Also, several utility companies incorporate the technology in energy management systems offered through their own portals. Those services have many government users, said Jayne Swystun, director of corporate marketing at Silicon Energy.

DGS Takes Control

Prompted by the energy crisis of 2000, California's DGS launched a multipronged effort to cut consumption in state-owned buildings. One initiative employs WebGen's IUE system to monitor energy use, and where possible, take better control of electric-powered systems. In buildings where it's feasible to install the necessary equipment, IUE automatically adjusts heating, air conditioning, lighting and other systems to operate more efficiently.

Using a grant from the California Energy Commission, DGS originally set out to install real-time monitoring systems at a number of state sites. But officials soon realized that passive meters didn't do enough, said Randy Ferguson, chief of the DGS Energy Management Division. "They didn't go to the next step of giving you the ability to control and optimize the use of the buildings."

After evaluating numerous products, DGS decided to test IUE in a two-year pilot, slated to run through October 2003. DGS will use data from the pilot's final six months to evaluate the benefits IUE provides.

Linked to existing building management systems, IUE measures energy consumption, forecasts future energy needs and automatically controls devices to operate more efficiently. Real-time data taken from meters and devices is transmitted over the Internet to WebGen's server farm in Andover, Mass. The system also uses data on local weather, building occupancy, utility rates and other factors to help formulate conservation strategies.

IUE uses neural networks to "learn" consumption patterns and devise ways to use less power. After measuring the performance of all air conditioners and air exchangers in a building, it will "find the best way to maintain comfort, which is our primary goal, while reducing the maximum amount of energy" these devices use, said Paul O'Conor, chief marketing officer at WebGen Systems. The system might, for instance, make the building rely more heavily on a newer unit that runs well, and less on an older machine.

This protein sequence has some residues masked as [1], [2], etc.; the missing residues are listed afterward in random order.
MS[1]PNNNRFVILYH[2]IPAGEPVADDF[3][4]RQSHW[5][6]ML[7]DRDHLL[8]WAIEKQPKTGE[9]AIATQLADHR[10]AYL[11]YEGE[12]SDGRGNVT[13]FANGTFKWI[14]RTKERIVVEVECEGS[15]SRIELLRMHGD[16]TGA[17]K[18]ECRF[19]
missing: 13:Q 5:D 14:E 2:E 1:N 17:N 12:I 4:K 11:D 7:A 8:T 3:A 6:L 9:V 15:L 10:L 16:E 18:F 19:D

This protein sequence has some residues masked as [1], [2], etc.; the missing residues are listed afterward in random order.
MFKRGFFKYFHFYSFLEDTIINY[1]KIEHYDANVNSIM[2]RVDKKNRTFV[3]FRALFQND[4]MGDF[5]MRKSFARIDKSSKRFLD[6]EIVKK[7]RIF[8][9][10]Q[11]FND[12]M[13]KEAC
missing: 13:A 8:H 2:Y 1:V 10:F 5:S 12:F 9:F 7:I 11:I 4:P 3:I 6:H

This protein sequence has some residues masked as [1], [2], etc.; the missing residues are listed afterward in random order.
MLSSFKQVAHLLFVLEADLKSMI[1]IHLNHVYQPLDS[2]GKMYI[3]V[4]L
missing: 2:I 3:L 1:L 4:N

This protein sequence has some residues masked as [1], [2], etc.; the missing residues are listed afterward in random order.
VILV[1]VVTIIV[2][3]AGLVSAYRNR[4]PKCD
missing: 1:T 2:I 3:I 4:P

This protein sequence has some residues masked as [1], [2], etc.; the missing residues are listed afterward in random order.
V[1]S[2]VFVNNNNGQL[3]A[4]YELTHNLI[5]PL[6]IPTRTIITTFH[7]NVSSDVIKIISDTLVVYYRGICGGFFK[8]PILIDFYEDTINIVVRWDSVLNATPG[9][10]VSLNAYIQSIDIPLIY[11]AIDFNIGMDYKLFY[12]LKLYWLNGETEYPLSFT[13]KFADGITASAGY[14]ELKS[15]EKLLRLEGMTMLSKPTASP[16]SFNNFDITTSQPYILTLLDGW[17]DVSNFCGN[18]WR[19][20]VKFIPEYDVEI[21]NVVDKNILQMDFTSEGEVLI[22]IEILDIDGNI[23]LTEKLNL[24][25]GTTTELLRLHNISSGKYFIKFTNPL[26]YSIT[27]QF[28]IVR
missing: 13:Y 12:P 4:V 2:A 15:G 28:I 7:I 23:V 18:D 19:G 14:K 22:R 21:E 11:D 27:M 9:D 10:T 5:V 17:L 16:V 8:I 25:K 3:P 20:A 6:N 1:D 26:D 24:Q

As of November 2002, the DGS had used the system to monitor more than 60 buildings, mainly in Sacramento, Los Angeles and the San Francisco Bay area, Ferguson said. The department equipped about 25 of those for automated control and could add another eight or 10.

A Victim of Success

Evaluating IUE at the end of the pilot will pose a challenge: "We're kind of a victim of our own success," Ferguson said. California cut energy consumption by 20 percent in the buildings IUE monitors, but those savings come from voluntary conservation efforts and a program to retrofit buildings with new equipment, as well as from the WebGen system. "Part of our study is going to have to be able to deconstruct this full range of savings to help attribute who did what," he said. To show a return on its investment, the DGS found IUE has provided energy reductions of 5 percent to 7 percent.

Ferguson would not say what IUE costs, but the agency pays a monthly fee for the hosted service, based on a fixed price for the two-year implementation.

Although he can't enumerate its benefits until after the evaluation, Ferguson said IUE has already proven itself as a diagnostic tool. For example, the system showed one building used more energy than necessary on weekends and holidays. Investigating the problem, building managers recalled a painting project four months prior when fans operated nonstop to clear out fumes; no one had turned the fans off.

By locating the problem and reprogramming those units, instead of letting them run for another four months, "we probably saved about $25,000 on that one building," Ferguson said. The waste went unnoticed "because they didn't have systems that gave them easy access to information about what was going on in their buildings."

Contributing Writer Merrill Douglas is a freelance writer based in upstate New York. She specializes in applications of information technology. E-mail:

Merrill Douglas  |  Contributing Writer